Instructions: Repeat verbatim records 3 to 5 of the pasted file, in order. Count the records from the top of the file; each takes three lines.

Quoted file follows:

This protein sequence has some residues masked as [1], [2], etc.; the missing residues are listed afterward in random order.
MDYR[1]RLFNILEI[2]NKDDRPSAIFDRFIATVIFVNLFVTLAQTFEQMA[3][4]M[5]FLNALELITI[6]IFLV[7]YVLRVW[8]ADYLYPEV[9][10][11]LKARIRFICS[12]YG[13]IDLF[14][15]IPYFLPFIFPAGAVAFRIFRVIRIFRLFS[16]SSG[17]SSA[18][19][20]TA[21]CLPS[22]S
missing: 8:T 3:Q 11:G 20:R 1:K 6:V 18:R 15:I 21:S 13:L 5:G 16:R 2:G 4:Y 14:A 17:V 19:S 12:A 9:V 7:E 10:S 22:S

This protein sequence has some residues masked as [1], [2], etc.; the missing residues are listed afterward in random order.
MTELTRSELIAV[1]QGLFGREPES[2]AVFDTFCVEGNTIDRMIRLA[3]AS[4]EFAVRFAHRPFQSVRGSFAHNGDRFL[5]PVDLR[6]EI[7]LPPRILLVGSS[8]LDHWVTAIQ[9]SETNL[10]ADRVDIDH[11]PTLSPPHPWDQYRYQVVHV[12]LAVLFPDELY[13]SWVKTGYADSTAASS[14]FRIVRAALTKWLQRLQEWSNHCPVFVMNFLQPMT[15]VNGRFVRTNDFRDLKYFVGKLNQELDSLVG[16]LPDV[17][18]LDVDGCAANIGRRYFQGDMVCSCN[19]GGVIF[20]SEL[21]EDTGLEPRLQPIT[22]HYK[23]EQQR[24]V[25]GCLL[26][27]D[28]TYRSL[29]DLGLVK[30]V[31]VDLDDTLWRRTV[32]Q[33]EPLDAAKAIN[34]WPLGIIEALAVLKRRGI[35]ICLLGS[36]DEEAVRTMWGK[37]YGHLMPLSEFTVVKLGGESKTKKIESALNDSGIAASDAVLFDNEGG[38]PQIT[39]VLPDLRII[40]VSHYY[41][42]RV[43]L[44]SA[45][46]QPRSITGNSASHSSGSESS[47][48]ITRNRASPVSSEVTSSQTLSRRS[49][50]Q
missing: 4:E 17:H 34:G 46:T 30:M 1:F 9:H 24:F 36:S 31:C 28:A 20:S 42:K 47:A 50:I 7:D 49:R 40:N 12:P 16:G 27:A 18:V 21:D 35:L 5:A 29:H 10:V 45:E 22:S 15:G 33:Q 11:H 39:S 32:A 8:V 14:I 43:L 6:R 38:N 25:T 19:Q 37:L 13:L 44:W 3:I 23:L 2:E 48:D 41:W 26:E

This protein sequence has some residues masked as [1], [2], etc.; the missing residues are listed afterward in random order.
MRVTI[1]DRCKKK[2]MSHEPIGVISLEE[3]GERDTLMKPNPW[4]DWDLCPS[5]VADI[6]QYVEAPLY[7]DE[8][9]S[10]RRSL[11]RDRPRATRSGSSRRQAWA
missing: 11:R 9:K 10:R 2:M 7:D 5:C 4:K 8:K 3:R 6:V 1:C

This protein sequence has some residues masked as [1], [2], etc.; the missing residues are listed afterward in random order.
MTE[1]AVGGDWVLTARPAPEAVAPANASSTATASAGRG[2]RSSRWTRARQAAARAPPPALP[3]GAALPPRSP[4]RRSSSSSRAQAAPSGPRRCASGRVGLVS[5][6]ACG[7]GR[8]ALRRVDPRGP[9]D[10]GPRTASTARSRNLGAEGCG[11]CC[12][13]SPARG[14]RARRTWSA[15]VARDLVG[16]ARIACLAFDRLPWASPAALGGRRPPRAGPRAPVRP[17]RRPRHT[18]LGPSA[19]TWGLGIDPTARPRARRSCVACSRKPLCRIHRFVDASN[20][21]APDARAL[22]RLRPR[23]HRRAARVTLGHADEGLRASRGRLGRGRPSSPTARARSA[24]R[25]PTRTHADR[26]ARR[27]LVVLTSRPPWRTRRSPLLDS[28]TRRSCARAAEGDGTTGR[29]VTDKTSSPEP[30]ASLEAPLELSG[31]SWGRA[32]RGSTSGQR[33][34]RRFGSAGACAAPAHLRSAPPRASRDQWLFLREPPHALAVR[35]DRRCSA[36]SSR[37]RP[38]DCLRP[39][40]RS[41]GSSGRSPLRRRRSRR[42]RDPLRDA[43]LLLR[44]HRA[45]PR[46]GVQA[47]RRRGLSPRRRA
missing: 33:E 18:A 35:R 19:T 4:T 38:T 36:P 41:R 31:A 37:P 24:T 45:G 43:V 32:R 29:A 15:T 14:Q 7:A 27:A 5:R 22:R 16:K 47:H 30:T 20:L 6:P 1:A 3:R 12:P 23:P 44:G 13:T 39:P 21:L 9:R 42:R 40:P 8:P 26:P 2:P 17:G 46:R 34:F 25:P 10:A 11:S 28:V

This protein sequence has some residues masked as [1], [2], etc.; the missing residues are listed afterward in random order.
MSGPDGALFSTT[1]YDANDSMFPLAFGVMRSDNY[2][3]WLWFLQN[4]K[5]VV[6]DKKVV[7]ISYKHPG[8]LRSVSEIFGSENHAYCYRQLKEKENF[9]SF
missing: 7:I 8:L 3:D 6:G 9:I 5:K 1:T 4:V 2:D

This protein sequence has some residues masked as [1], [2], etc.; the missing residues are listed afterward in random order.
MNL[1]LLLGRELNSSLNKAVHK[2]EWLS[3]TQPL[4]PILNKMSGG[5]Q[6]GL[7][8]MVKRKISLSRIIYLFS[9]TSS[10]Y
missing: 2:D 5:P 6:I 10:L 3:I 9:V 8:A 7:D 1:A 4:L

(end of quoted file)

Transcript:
This protein sequence has some residues masked as [1], [2], etc.; the missing residues are listed afterward in random order.
MRVTI[1]DRCKKK[2]MSHEPIGVISLEE[3]GERDTLMKPNPW[4]DWDLCPS[5]VADI[6]QYVEAPLY[7]DE[8][9]S[10]RRSL[11]RDRPRATRSGSSRRQAWA
missing: 11:R 9:K 10:R 2:M 7:D 5:C 4:K 8:K 3:R 6:V 1:C

This protein sequence has some residues masked as [1], [2], etc.; the missing residues are listed afterward in random order.
MTE[1]AVGGDWVLTARPAPEAVAPANASSTATASAGRG[2]RSSRWTRARQAAARAPPPALP[3]GAALPPRSP[4]RRSSSSSRAQAAPSGPRRCASGRVGLVS[5][6]ACG[7]GR[8]ALRRVDPRGP[9]D[10]GPRTASTARSRNLGAEGCG[11]CC[12][13]SPARG[14]RARRTWSA[15]VARDLVG[16]ARIACLAFDRLPWASPAALGGRRPPRAGPRAPVRP[17]RRPRHT[18]LGPSA[19]TWGLGIDPTARPRARRSCVACSRKPLCRIHRFVDASN[20][21]APDARAL[22]RLRPR[23]HRRAARVTLGHADEGLRASRGRLGRGRPSSPTARARSA[24]R[25]PTRTHADR[26]ARR[27]LVVLTSRPPWRTRRSPLLDS[28]TRRSCARAAEGDGTTGR[29]VTDKTSSPEP[30]ASLEAPLELSG[31]SWGRA[32]RGSTSGQR[33][34]RRFGSAGACAAPAHLRSAPPRASRDQWLFLREPPHALAVR[35]DRRCSA[36]SSR[37]RP[38]DCLRP[39][40]RS[41]GSSGRSPLRRRRSRR[42]RDPLRDA[43]LLLR[44]HRA[45]PR[46]GVQA[47]RRRGLSPRRRA
missing: 33:E 18:A 35:R 19:T 4:T 38:T 36:P 41:R 31:A 37:P 24:T 45:G 43:V 32:R 29:A 15:T 14:Q 7:A 27:A 5:R 22:R 16:K 47:H 30:T 20:L 6:P 1:A 3:R 12:P 23:P 44:G 13:T 39:P 21:L 9:R 42:R 40:P 8:P 26:P 2:P 17:G 46:R 34:F 25:P 10:A 11:S 28:V

This protein sequence has some residues masked as [1], [2], etc.; the missing residues are listed afterward in random order.
MSGPDGALFSTT[1]YDANDSMFPLAFGVMRSDNY[2][3]WLWFLQN[4]K[5]VV[6]DKKVV[7]ISYKHPG[8]LRSVSEIFGSENHAYCYRQLKEKENF[9]SF
missing: 7:I 8:L 3:D 6:G 9:I 5:K 1:T 4:V 2:D